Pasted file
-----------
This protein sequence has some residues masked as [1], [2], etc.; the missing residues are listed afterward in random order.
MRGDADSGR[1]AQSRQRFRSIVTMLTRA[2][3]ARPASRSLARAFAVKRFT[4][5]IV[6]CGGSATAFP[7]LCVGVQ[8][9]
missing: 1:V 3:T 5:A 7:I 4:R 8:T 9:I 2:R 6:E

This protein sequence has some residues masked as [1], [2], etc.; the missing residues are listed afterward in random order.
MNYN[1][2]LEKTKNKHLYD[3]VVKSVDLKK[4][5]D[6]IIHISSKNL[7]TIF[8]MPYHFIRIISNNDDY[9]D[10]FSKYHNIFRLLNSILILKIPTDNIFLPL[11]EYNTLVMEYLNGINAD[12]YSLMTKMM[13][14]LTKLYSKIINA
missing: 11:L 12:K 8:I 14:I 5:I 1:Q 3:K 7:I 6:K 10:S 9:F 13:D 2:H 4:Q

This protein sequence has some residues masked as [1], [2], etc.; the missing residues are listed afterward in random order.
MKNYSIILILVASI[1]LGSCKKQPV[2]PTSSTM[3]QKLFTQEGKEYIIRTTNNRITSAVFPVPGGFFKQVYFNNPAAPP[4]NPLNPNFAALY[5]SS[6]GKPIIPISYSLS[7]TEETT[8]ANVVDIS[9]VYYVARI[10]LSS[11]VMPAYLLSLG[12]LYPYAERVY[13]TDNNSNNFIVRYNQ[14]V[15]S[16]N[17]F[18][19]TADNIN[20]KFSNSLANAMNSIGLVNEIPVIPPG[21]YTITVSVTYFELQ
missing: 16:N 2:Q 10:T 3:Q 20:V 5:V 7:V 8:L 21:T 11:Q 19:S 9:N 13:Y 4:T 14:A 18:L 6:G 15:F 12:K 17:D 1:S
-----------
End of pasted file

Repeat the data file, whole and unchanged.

This protein sequence has some residues masked as [1], [2], etc.; the missing residues are listed afterward in random order.
MRGDADSGR[1]AQSRQRFRSIVTMLTRA[2][3]ARPASRSLARAFAVKRFT[4][5]IV[6]CGGSATAFP[7]LCVGVQ[8][9]
missing: 1:V 3:T 5:A 7:I 4:R 8:T 9:I 2:R 6:E

This protein sequence has some residues masked as [1], [2], etc.; the missing residues are listed afterward in random order.
MNYN[1][2]LEKTKNKHLYD[3]VVKSVDLKK[4][5]D[6]IIHISSKNL[7]TIF[8]MPYHFIRIISNNDDY[9]D[10]FSKYHNIFRLLNSILILKIPTDNIFLPL[11]EYNTLVMEYLNGINAD[12]YSLMTKMM[13][14]LTKLYSKIINA
missing: 11:L 12:K 8:I 14:I 5:I 1:Q 3:K 7:I 6:K 10:S 9:F 13:D 2:H 4:Q

This protein sequence has some residues masked as [1], [2], etc.; the missing residues are listed afterward in random order.
MKNYSIILILVASI[1]LGSCKKQPV[2]PTSSTM[3]QKLFTQEGKEYIIRTTNNRITSAVFPVPGGFFKQVYFNNPAAPP[4]NPLNPNFAALY[5]SS[6]GKPIIPISYSLS[7]TEETT[8]ANVVDIS[9]VYYVARI[10]LSS[11]VMPAYLLSLG[12]LYPYAERVY[13]TDNNSNNFIVRYNQ[14]V[15]S[16]N[17]F[18][19]TADNIN[20]KFSNSLANAMNSIGLVNEIPVIPPG[21]YTITVSVTYFELQ
missing: 16:N 2:Q 10:T 3:Q 20:V 5:V 7:V 8:L 21:T 11:Q 19:S 9:N 13:Y 4:T 14:A 18:L 6:G 15:F 12:K 17:D 1:S